This past week, we interviewed our history teacher Mr. Cameron to learn more about women’s roles throughout history. During this interview we learned about how women’s rights have evolved, as well as steps we can take to promote gender equality at our school. We would like to give a huge thanks to Mr. Cameron for letting us interview him.
Camille: The right for women to vote was a huge step towards gender equality. What do you think are other notable events that have made advancements [towards gender equality] in history?
Mr. Cameron: So aside from the right to vote, other advancements that have allowed women greater freedom and independence, comes with regard to the ability to independently transport themselves, with, like, any sort of new modern technology. Prerogatively the ability to have disposable income and hold a job that provides the income for that independence, and similarly the transportation.
Camille: Were there any female-dominated societies or subcultures throughout history, and if there were, how were they seen by other cultures at the time?
Mr. Cameron: Examples of matriarchal societies can be seen in Post-Classical, bleeding into Early Modern West African Societies like the Ghana and Mali Empires. Matriarchal figures were revered for their reproductive capacities and general peaceful moderation strategies.
Camille: Personally, who are some female figures who you admire or would be good role models?
Mr. Cameron: First female role model: Malala Yousafzai, who despite undergoing some pretty tortuous circumstances has been able to turn that on its head and serve as an influential and inspirational person for people who are persecuted by any state conflict and use that personal experience to uplift those who are undergoing something similar. Secondly, Joan of Arc, of the Medieval France. No doubt working within the patriarchy and asserting her claims to authority by being the messenger of God. Thirdly, and going even further back into history, Empress Theodora of the Byzantine Empire. From prostitute to empress, and basically helping her husband stick with his emperorship despite massive riots. Thanks Theodora. Justinian loves you even in the afterlife.
Camille: What publications, books, Ted Talks, or movies would you recommend people watch or are your favorites that shine a light on gender equality?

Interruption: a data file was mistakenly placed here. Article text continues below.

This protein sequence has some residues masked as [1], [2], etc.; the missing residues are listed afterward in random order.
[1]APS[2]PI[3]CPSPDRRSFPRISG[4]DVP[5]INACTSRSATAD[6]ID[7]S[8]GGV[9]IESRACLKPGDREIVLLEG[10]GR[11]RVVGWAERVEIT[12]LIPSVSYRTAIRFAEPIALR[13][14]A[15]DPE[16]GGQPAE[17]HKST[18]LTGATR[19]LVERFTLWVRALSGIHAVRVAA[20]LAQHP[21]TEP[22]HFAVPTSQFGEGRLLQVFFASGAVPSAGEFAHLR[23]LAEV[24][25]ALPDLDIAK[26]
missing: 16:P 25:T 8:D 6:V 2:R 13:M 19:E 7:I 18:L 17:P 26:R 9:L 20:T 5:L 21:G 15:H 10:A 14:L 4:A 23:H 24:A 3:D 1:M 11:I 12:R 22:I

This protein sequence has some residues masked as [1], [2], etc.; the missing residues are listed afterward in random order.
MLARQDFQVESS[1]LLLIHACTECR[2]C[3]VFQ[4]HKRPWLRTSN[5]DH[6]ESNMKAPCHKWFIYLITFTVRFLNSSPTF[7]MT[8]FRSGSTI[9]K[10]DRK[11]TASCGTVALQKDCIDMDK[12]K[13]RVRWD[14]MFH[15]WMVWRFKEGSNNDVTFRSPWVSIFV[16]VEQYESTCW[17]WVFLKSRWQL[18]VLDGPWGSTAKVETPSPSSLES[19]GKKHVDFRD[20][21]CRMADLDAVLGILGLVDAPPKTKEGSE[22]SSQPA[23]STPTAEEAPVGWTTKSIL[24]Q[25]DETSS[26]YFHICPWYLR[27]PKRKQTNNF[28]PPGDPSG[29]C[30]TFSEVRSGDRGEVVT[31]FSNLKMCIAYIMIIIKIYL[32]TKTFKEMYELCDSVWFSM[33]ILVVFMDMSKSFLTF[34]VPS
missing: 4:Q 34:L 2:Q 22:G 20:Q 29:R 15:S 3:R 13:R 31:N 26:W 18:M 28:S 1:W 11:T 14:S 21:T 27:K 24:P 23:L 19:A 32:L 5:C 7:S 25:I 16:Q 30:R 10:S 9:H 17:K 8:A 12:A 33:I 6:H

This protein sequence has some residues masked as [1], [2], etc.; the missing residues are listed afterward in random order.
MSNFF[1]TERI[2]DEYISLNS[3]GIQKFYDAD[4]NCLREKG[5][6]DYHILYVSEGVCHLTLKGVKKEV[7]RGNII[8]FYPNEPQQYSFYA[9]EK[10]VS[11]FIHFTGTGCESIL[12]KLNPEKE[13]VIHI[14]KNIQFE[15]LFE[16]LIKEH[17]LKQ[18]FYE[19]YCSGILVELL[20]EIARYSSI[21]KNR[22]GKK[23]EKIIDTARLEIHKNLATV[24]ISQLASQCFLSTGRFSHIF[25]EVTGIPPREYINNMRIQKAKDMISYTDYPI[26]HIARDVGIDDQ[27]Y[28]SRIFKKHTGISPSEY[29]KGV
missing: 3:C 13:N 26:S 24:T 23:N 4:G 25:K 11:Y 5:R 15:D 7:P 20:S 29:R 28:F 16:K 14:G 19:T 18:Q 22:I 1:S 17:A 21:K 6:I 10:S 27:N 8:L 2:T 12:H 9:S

Mr. Cameron: One really current issue that's regularly addressed regarding women's equality is the gender wage gap. There is one short piece by John Oliver (https://www.youtube.com/watch?v=PsB1e-1BB4Y ) explaining the very nuanced and complex nature of figuring out how that gender wage gap is established.There's also a short John Green from vlogbrothers ( https://www.youtube.com/watch?v=it0EYBBl5LI ) on that same topic. Prager University ( https://www.youtube.com/watch?v=QcDrE5YvqTs ) problematizes that entire concept arguing that no gender wage gap exists. Looking between those three sources would be really useful.
Camille: In the classroom, how do you teach these values to give a more even view of history or just more balanced.
Mr. Cameron: Focusing on female perspectives in periods of history that are not contemporary (the end of World War I up until now) is really difficult to do. You could look back to any of those Western African nations that had primarily oral traditions, and there's no written record of that. Secondly, the sheer lack of sources from women in the pre-contemporary world makes it very difficult to teach that perspective and that point of view. Referencing the reality and regularly using vocabulary like patriarchy and matriarchy to establish the regularity of patriarchal practices and lacking matriarchal structures is what we can address prior to the regular production of sources by women in the contemporary era
Camille: Last question: To the high school students at SDA who are going to be reading this article, what do you think are some steps you can take towards gender equality around campus?
Mr. Cameron: I’ll speak specifically to the gentlemen reading this news article right now. Gentlemen, you claim that you love ladies and that you revere them, so: actions speak louder than words; listen to what they have to say.